Is This Baidu, Inc.'s Biggest Risk?

Chinese search engine Baidu's name comes from a Song dynasty poem that tells of exhaustively searching for a lover during a chaotic festival, only to finally turn around to find her in a dim light. For Baidu, it seems more and more users are turning to competitors to search for lovers, among their other searches. The historical top dog's position is eroding, and this could very well be Baidu's biggest threat.

Chinese mobile phone users. Source: Flickr user Cory M. Grenier.

Baidu's crumbling dominance in China
Baidu always draws comparisons to Google , but whereas Google has a seemingly indestructible moat, Baidu is much more assailable. For those of us under Google's market share, we aren't used to turnover in Internet services. Many of the battles were already fought when the Internet was just starting out, with the latest big disruption outside of mobile being Google Chrome's introduction as a browser.

This isn't all Baidu's fault, but simply the dynamic user market in which it operates. Whereas in 2012 more than 80% of Americans used the Internet, only 42% of Chinese used the Internet. Higher Internet penetration forces the competition to steal share as opposed to just grab new users as they come online. The Chinese market right now is much more friendly to new entrants because it's much easier to grab a new Internet user as opposed to one who is accustomed to a different service. Just how easy?

Baidu had 71% of Chinese search market share at the beginning of 2013. In May, that number was 60% according to CNZZ. On the other hand, Qihoo 360 Technology's search share climbed from 10% to 25% during that time, with a search engine they debuted in the summer of 2012. Qihoo has a plan to reach 35% market share by the end of this year.

Compared to the stagnant American market, Google's market share has hovered around 67% for years, trading single-digit variances with competitors.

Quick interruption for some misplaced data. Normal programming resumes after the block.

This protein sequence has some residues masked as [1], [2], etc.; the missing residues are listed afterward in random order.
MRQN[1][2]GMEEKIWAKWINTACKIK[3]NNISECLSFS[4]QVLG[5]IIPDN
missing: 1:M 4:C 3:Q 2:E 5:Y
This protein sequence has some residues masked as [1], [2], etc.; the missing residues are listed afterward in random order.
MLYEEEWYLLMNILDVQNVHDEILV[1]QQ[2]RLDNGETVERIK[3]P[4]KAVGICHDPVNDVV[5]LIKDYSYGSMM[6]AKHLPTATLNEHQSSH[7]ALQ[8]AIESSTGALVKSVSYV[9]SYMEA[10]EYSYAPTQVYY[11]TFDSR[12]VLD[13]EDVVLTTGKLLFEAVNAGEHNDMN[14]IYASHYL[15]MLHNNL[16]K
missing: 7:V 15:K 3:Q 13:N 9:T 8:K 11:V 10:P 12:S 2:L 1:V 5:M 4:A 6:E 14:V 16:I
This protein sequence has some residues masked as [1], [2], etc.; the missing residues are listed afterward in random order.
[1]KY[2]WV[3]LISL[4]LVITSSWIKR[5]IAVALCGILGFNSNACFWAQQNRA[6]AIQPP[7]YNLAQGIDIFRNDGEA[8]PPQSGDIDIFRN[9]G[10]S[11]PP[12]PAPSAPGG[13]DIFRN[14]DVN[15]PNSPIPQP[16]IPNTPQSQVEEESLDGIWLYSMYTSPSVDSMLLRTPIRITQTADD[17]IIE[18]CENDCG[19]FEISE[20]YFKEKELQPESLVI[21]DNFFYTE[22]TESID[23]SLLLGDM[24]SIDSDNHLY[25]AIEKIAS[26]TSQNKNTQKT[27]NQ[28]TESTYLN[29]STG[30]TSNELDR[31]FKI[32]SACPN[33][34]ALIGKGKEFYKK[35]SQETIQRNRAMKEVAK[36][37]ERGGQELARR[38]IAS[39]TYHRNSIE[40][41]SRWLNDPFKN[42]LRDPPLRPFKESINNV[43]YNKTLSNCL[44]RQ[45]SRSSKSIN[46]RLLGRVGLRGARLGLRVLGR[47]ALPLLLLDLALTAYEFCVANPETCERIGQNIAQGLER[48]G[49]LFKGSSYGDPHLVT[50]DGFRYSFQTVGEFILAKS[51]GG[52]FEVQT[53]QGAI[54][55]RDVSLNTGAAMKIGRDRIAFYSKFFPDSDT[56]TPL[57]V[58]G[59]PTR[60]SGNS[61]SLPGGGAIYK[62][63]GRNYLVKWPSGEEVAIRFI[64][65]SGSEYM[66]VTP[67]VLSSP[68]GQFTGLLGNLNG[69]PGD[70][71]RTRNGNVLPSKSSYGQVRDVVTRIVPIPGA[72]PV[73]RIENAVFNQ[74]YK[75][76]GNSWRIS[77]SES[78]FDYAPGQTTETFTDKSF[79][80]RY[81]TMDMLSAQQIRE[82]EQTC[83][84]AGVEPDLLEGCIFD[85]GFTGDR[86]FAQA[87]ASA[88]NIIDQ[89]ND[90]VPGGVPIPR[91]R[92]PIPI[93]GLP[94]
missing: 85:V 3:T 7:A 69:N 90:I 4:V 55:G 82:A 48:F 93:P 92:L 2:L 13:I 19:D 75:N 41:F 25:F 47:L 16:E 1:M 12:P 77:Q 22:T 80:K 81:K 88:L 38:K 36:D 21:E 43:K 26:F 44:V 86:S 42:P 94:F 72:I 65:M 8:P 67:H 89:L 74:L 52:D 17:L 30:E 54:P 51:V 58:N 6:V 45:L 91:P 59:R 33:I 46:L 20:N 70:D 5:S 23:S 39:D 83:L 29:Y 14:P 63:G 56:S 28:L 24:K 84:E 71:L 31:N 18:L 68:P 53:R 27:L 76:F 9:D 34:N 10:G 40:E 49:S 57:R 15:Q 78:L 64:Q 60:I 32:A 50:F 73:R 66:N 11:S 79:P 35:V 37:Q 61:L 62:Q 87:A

How Baidu or Qihoo will win
The obvious strategy for either company will be to grab on to mobile users. Qihoo's main mobile offering is something Americans are unfamiliar with -- mobile security software. A total of 538 million smartphone users had Qihoo's security software in March, compared to 275 million the previous year. Qihoo also has an Android app store, 360 Personal Assistant, with 400 million users.

Baidu recently reported 160 million daily active search users and 190 million monthly active map users. It also bought 91 Wireless, a mobile app store, last year for $1.9 billion.

These numbers just show the playing field is very level, especially because there are so many new smartphone customers in the coming years. In 2014, Gartner expects 440 million smartphones to be sold in China to end the year at over 1 billion total mobile phones. Grabbing the new customers will be even more important than converting those who already own mobile devices.

The threat to Baidu
As it fights an underdog, it seems that any share Baidu loses will weigh on its stock. Qihoo, meanwhile, demonstrates just how dynamic a young Internet industry can be, and could capitalize on the growth in these next few years to solidify its position among China's tech titans.

Leaked: Apple's next smart device (warning, it may shock you)
Apple recently recruited a secret-development "dream team" to guarantee its newest smart device was kept hidden from the public for as long as possible. But the secret is out, and some early viewers are claiming its everyday impact could trump the iPod, iPhone, and the iPad. In fact, ABI Research predicts 485 million of this type of device will be sold per year. But one small company makes Apple's gadget possible. And its stock price has nearly unlimited room to run for early-in-the-know investors. To be one of them, and see Apple's newest smart gizmo, just click here!

The article Is This Baidu, Inc.'s Biggest Risk? originally appeared on

Dan Newman owns shares of Apple. The Motley Fool recommends Apple, Baidu, Google (A shares), and Google (C shares). The Motley Fool owns shares of Apple, Baidu, Google (A shares), and Google (C shares). Try any of our Foolish newsletter services free for 30 days. We Fools may not all hold the same opinions, but we all believe that considering a diverse range of insights makes us better investors. The Motley Fool has a disclosure policy.

Copyright © 1995 - 2014 The Motley Fool, LLC. All rights reserved. The Motley Fool has a disclosure policy.

Read Full Story